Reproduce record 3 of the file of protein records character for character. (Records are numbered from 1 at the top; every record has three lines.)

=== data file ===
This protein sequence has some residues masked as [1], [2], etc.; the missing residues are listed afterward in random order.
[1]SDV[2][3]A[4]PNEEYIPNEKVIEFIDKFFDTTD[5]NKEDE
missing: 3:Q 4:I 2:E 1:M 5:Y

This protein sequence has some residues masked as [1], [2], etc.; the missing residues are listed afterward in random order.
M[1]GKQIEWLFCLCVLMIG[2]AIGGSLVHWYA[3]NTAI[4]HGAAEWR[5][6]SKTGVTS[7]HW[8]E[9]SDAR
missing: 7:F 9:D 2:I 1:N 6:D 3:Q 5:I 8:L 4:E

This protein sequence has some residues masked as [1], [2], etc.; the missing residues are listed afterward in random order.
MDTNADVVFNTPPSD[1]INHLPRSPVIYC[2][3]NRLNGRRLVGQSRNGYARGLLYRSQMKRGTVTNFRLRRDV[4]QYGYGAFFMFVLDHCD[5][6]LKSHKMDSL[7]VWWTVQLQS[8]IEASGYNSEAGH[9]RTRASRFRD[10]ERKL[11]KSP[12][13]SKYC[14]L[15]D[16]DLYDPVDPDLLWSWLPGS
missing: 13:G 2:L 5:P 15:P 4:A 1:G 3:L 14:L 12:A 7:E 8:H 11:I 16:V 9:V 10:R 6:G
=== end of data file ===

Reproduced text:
This protein sequence has some residues masked as [1], [2], etc.; the missing residues are listed afterward in random order.
MDTNADVVFNTPPSD[1]INHLPRSPVIYC[2][3]NRLNGRRLVGQSRNGYARGLLYRSQMKRGTVTNFRLRRDV[4]QYGYGAFFMFVLDHCD[5][6]LKSHKMDSL[7]VWWTVQLQS[8]IEASGYNSEAGH[9]RTRASRFRD[10]ERKL[11]KSP[12][13]SKYC[14]L[15]D[16]DLYDPVDPDLLWSWLPGS
missing: 13:G 2:L 5:P 15:P 4:A 1:G 3:L 14:L 12:A 7:E 8:H 11:I 16:V 9:V 10:R 6:G